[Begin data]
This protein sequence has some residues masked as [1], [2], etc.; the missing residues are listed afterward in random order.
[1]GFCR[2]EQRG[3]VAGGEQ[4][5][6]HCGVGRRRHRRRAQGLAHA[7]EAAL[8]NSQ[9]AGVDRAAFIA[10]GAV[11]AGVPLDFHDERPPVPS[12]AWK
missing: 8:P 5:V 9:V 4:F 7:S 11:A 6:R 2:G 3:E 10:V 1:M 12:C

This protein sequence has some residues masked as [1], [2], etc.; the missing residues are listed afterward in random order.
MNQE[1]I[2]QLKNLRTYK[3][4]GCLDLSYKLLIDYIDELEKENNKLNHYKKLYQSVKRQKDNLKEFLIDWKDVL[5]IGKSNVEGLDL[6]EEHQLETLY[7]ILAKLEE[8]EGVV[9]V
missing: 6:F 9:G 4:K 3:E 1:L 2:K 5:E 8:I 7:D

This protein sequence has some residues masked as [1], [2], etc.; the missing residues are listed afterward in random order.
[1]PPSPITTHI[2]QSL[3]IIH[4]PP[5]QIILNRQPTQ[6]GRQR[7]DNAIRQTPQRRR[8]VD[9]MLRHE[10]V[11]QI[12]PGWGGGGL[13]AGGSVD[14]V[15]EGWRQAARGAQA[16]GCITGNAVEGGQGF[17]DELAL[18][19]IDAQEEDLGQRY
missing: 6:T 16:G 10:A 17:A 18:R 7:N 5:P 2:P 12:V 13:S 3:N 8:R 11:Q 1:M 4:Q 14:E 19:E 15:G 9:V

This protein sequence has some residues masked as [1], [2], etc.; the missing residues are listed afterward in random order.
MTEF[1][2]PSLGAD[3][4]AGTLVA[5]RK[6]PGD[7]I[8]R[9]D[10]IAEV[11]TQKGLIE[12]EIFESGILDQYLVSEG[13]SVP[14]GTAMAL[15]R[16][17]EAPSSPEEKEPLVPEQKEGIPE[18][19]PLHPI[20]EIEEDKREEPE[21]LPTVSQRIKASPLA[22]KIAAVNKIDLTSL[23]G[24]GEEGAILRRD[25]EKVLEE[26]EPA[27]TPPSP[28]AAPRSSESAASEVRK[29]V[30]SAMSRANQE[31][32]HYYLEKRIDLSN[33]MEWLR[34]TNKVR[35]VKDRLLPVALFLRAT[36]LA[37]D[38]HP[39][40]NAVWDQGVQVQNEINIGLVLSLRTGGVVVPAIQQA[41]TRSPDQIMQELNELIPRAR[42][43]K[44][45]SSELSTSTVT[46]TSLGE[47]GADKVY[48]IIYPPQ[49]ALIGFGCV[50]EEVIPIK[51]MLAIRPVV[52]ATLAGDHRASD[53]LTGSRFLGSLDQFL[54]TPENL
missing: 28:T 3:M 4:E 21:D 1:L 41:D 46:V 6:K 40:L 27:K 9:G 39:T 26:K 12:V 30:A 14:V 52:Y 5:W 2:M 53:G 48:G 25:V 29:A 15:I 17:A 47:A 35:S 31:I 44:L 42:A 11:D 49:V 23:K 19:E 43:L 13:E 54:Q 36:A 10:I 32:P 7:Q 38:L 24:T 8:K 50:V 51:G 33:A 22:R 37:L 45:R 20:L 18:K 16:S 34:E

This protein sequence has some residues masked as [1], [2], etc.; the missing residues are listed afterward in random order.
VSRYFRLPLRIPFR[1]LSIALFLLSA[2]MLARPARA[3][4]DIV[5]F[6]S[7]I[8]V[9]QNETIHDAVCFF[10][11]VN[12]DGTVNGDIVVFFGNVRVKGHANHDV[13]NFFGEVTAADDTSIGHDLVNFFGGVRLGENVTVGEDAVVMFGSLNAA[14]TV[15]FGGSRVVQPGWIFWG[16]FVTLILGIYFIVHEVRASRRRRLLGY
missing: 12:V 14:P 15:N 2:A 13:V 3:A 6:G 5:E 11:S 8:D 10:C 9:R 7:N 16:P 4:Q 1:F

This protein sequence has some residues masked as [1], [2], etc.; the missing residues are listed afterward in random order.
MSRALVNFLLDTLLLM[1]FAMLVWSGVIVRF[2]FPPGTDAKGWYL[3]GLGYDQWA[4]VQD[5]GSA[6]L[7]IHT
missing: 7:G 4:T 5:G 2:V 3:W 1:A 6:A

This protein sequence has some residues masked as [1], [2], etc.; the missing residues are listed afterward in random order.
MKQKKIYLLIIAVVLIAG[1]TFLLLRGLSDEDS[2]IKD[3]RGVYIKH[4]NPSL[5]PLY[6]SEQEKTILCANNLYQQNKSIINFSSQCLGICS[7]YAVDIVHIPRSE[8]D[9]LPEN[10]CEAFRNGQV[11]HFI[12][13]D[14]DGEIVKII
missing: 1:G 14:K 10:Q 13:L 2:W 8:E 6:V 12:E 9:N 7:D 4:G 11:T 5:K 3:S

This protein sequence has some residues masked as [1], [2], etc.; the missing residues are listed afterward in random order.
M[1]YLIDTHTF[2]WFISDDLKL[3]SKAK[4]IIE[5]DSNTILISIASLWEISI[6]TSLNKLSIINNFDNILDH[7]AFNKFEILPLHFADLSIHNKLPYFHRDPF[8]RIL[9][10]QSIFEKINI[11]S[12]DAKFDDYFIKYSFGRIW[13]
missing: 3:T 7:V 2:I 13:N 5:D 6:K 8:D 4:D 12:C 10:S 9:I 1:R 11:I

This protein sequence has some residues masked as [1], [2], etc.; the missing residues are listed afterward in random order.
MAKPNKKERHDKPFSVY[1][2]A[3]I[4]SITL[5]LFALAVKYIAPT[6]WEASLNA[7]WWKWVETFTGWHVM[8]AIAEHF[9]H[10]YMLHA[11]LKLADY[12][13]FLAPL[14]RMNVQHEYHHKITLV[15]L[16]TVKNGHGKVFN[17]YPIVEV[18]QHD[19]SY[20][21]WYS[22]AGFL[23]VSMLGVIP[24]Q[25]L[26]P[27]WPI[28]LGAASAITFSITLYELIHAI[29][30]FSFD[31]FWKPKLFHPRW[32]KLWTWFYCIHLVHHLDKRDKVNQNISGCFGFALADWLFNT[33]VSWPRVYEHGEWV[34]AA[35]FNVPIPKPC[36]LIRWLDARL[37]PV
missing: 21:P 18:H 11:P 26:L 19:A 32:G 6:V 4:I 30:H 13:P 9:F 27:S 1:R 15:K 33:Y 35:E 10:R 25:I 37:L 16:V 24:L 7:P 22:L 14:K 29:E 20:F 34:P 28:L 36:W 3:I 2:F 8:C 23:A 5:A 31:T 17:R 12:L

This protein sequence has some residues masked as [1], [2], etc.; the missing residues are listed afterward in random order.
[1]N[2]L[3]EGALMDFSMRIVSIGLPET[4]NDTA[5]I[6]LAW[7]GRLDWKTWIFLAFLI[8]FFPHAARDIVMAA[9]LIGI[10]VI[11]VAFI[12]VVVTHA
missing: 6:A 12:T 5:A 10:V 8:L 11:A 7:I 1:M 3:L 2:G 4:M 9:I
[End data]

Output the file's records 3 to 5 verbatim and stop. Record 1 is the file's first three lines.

This protein sequence has some residues masked as [1], [2], etc.; the missing residues are listed afterward in random order.
[1]PPSPITTHI[2]QSL[3]IIH[4]PP[5]QIILNRQPTQ[6]GRQR[7]DNAIRQTPQRRR[8]VD[9]MLRHE[10]V[11]QI[12]PGWGGGGL[13]AGGSVD[14]V[15]EGWRQAARGAQA[16]GCITGNAVEGGQGF[17]DELAL[18][19]IDAQEEDLGQRY
missing: 6:T 16:G 10:A 17:A 18:R 7:N 5:P 2:P 12:V 13:S 3:N 8:R 11:Q 1:M 4:Q 14:E 19:E 15:G 9:V

This protein sequence has some residues masked as [1], [2], etc.; the missing residues are listed afterward in random order.
MTEF[1][2]PSLGAD[3][4]AGTLVA[5]RK[6]PGD[7]I[8]R[9]D[10]IAEV[11]TQKGLIE[12]EIFESGILDQYLVSEG[13]SVP[14]GTAMAL[15]R[16][17]EAPSSPEEKEPLVPEQKEGIPE[18][19]PLHPI[20]EIEEDKREEPE[21]LPTVSQRIKASPLA[22]KIAAVNKIDLTSL[23]G[24]GEEGAILRRD[25]EKVLEE[26]EPA[27]TPPSP[28]AAPRSSESAASEVRK[29]V[30]SAMSRANQE[31][32]HYYLEKRIDLSN[33]MEWLR[34]TNKVR[35]VKDRLLPVALFLRAT[36]LA[37]D[38]HP[39][40]NAVWDQGVQVQNEINIGLVLSLRTGGVVVPAIQQA[41]TRSPDQIMQELNELIPRAR[42][43]K[44][45]SSELSTSTVT[46]TSLGE[47]GADKVY[48]IIYPPQ[49]ALIGFGCV[50]EEVIPIK[51]MLAIRPVV[52]ATLAGDHRASD[53]LTGSRFLGSLDQFL[54]TPENL
missing: 28:T 3:M 4:E 21:D 1:L 41:D 46:V 6:K 40:L 27:K 9:G 39:T 26:K 12:V 30:A 14:V 52:Y 5:W 2:M 53:G 48:G 25:V 29:A 15:I 17:A 47:A 35:S 31:I 44:L 42:A 11:D 49:V 23:K 19:E 43:L 13:E 54:Q 36:A 10:I 32:P 7:Q 38:L 24:T 8:K 50:V 51:G 33:A 22:R 37:L 45:R 20:L 18:K 16:S 34:E

This protein sequence has some residues masked as [1], [2], etc.; the missing residues are listed afterward in random order.
VSRYFRLPLRIPFR[1]LSIALFLLSA[2]MLARPARA[3][4]DIV[5]F[6]S[7]I[8]V[9]QNETIHDAVCFF[10][11]VN[12]DGTVNGDIVVFFGNVRVKGHANHDV[13]NFFGEVTAADDTSIGHDLVNFFGGVRLGENVTVGEDAVVMFGSLNAA[14]TV[15]FGGSRVVQPGWIFWG[16]FVTLILGIYFIVHEVRASRRRRLLGY
missing: 12:V 14:P 15:N 2:A 13:V 3:A 6:G 5:E 11:S 8:D 10:C 9:R 7:N 16:P 4:Q 1:F